Mixed in with criminal goings-on are some not especially compelling personal issues. Leo’s mother Val (Ellen Burstyn), who always dreamed of her only son becoming an upstanding businessman, frets over him and has a heart condition that’s worsened when cops break into her home looking for Leo. Val’s sister, Kitty (Faye Dunaway), is now married to Frank and is concerned that her daughter, Erica (Charlize Theron), is headed toward marriage with the lowlife Willie. For Frank’s part, business isn’t looking too good, as policies giving minority-owned companies hefty slices of city business are reducing his share, and his minions’ sleazy tactics are making his government contacts uneasy.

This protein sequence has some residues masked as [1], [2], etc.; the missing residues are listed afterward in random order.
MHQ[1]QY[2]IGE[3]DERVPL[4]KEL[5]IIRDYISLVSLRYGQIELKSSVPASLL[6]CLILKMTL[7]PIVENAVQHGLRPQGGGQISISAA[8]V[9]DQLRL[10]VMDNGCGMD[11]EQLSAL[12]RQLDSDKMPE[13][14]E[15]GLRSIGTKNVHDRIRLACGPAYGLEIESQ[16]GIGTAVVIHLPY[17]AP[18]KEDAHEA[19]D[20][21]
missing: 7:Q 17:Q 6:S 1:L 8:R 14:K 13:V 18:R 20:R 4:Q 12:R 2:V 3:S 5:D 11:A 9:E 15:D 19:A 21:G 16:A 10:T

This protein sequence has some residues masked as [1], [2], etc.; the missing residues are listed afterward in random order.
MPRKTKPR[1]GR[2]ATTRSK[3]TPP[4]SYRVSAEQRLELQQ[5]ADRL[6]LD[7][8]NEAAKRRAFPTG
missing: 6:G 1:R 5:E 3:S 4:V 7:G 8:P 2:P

After a very unpleasant turn of events, in which Erica makes the mistake of intervening in Willie’s search for Leo and Frank finally decides to squeeze Willie out, it all comes down to official hearings, just as it does in “On the Waterfront.” The gruff, constipated Leo has hardly spoken as many words in the entire picture as does at this point, when we’re supposed to feel a certain uplift at his opening up. But nothing previously revealed of Leo’s character suggests the inclination or the motivation to act as he does at the climax, which undercuts the credibility and emotional impact of his decision.